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Dana Beal, International Speaker, Author and Coach

Are You a Bully Boss?

By Danna Beal, M.Ed.
International Speaker
Author and Coach

See all this Month's Articles

Original Publish Date: November 7, 2023

Healthcare is an important field. Whether the services are provided in hospitals, clinics, primary care centers, nursing homes, or home healthcare, they are broadly assumed to be based on compassionate care.

Businesses, including healthcare, have followed a model of managing, measuring, and expanding financial capital as the method for increasing profitability. This model puts high pressure on the leaders which, in turn, pressures employees and destroys trust. High control and pressure that focuses primarily on the numbers limits and suppresses the full capacity of frontline service providers—doctors, nurses, therapists, administrative people, and everyone involved. And, unknowingly, treating people like numbers does not actually improve the companies’ profits. People under duress cannot perform well.

“When employees work in fear, innovation ceases and the main focus of workers' jobs becomes trying to avoid the boss's wrath," said Andrew Challenger, senior vice president of Challenger, Gray & Christmas, Inc., an international employee placement and management training organization. “This causes a downturn in employee morale, loss of talent, and the potential for hostile litigation, all of which most certainly impact the finished product (or service), as well as the bottom line."


What are the signs that you might be a bully boss? Everyone seems to know what bullies act like, but can you recognize when you are a bully boss? I believe it can be helpful to understand enlightened leadership by recognizing what is not good leadership. These are what I call the ego-driven leadership styles:

The Dictator / Bully

This leader uses intimidation and fear to get people to do what their ego believes is needed to accomplish goals. The ego has a hidden motive as well, that is, validation that it is all-powerful. Bullying behavior is a result of insecurity and a false need to prove strength. Bullies are seen on the playground and can cause great damage to other children. Bullies in the workplace and government cause much more widespread harm.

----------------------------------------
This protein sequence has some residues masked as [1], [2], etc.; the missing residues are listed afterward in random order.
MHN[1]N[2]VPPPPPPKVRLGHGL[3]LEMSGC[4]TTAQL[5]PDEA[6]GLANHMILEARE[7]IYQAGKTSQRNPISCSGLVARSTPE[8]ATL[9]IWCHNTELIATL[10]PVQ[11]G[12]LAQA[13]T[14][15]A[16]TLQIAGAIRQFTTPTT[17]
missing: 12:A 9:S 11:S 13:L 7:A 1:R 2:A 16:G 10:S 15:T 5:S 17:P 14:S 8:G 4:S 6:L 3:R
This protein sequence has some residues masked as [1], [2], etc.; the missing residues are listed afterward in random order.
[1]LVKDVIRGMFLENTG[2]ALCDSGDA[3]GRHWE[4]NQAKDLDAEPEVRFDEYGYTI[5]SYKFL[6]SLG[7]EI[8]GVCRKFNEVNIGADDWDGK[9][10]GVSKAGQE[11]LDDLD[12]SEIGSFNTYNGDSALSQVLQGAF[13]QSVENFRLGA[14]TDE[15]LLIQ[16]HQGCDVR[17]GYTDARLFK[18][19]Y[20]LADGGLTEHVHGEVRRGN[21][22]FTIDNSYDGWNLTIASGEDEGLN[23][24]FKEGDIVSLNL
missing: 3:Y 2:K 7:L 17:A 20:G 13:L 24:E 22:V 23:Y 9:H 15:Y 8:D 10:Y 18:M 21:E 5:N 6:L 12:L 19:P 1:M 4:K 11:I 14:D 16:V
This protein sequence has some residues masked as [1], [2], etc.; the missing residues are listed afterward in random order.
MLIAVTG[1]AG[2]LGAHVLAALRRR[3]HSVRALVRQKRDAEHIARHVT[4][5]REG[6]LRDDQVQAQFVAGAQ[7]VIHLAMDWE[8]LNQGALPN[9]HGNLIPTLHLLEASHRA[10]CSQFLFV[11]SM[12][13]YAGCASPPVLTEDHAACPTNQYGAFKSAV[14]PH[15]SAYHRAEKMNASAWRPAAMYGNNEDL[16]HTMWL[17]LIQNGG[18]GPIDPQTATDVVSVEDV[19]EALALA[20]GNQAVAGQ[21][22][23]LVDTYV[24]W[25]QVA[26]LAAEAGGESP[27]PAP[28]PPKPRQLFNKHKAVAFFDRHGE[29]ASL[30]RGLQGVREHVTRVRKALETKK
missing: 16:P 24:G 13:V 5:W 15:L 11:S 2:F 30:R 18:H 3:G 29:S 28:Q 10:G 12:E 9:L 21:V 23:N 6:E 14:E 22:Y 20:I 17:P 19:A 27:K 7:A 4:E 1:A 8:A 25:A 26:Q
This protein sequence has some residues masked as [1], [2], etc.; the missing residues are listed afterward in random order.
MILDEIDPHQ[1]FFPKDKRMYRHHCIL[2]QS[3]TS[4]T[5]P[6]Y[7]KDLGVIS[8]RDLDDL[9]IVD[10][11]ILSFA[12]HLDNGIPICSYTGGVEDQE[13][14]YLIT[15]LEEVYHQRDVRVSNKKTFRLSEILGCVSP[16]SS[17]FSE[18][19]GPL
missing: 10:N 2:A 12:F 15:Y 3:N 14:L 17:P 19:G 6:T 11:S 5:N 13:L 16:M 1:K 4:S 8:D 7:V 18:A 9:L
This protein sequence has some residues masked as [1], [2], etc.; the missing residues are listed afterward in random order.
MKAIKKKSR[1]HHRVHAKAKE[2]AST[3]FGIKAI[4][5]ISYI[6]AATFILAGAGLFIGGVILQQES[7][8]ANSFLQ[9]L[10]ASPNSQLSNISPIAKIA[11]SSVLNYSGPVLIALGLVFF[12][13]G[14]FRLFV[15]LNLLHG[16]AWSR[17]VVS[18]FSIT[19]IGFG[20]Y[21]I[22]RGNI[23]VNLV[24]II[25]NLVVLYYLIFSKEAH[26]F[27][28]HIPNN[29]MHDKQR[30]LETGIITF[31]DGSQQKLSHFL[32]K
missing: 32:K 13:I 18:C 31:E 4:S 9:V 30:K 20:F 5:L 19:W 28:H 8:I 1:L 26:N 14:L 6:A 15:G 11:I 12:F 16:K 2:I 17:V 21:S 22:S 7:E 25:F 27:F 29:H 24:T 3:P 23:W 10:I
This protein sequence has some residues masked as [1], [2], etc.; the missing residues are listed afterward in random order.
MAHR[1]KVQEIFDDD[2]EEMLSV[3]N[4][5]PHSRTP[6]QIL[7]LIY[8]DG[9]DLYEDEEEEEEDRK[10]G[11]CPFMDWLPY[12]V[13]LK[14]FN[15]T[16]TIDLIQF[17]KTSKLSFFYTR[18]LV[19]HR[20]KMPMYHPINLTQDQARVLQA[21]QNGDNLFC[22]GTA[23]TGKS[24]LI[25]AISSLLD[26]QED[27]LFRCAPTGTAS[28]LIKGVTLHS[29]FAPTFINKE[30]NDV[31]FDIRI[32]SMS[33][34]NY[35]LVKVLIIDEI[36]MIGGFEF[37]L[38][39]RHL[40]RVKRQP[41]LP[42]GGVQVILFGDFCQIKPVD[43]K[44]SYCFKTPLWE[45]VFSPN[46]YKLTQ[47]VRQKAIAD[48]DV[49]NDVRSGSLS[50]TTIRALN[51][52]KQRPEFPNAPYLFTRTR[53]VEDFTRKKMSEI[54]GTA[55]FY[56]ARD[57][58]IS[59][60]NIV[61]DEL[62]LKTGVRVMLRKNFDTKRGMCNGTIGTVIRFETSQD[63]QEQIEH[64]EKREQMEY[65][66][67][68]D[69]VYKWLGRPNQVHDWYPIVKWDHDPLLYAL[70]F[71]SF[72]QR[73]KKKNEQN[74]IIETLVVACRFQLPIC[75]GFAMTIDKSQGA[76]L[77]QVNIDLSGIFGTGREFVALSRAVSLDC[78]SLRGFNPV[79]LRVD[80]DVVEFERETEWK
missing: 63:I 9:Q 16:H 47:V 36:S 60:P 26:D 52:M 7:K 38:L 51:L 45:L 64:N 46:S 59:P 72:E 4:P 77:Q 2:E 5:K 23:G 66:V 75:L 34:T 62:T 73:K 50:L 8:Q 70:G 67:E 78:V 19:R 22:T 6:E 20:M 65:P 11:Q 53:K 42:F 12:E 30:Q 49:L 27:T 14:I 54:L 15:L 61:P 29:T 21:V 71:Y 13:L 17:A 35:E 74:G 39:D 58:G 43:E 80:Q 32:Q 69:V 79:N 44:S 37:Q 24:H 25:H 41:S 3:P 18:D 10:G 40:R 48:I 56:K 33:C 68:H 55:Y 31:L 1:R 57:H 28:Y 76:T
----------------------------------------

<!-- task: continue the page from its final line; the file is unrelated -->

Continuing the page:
This false leader cannot feel compassion for others. Their goal is to strengthen their small self-image, but it blocks their inner path to wisdom. All bullies have a disguised dread—the fear of being discovered they are not actually powerful.

Star-Of-The-Team Leader / Know-It-All Leader

This bully-ego wants to create the appearance of being the champion and the rescuer of those less capable. The know-it-all leader has to be right to maintain their ego’s sense of superiority, which they believe is necessary for leadership.

Ironically, knowing everything prevents this type of leader from learning anything new, which blocks all feedback from those in the organization. Their ego’s greatest fear is that one of the people under them may be an understudy waiting to replace them.

The Fault-Finding / Blaming Leader

The blaming technique employed by this ego-driven leader is an attempt to direct attention away from self so the actual fear and doubt will not be exposed. Blaming others and finding fault is a diversion. A leader of this mentality looks for a scapegoat, so no one will challenge them.

People who report to this boss are in a defensive posture because this type is always looking for mistakes in others and for what is wrong. This stifles any creativity and confidence in the people who might otherwise contribute. When people are afraid to make mistakes, they hold back.

The Discounting Leader

This type of leader renders employees impotent by pointing out their inferiority. Rather than acknowledge and praise their employees, the discounting leader uses the employees to elevate themselves and strengthen what they believe is a powerful position.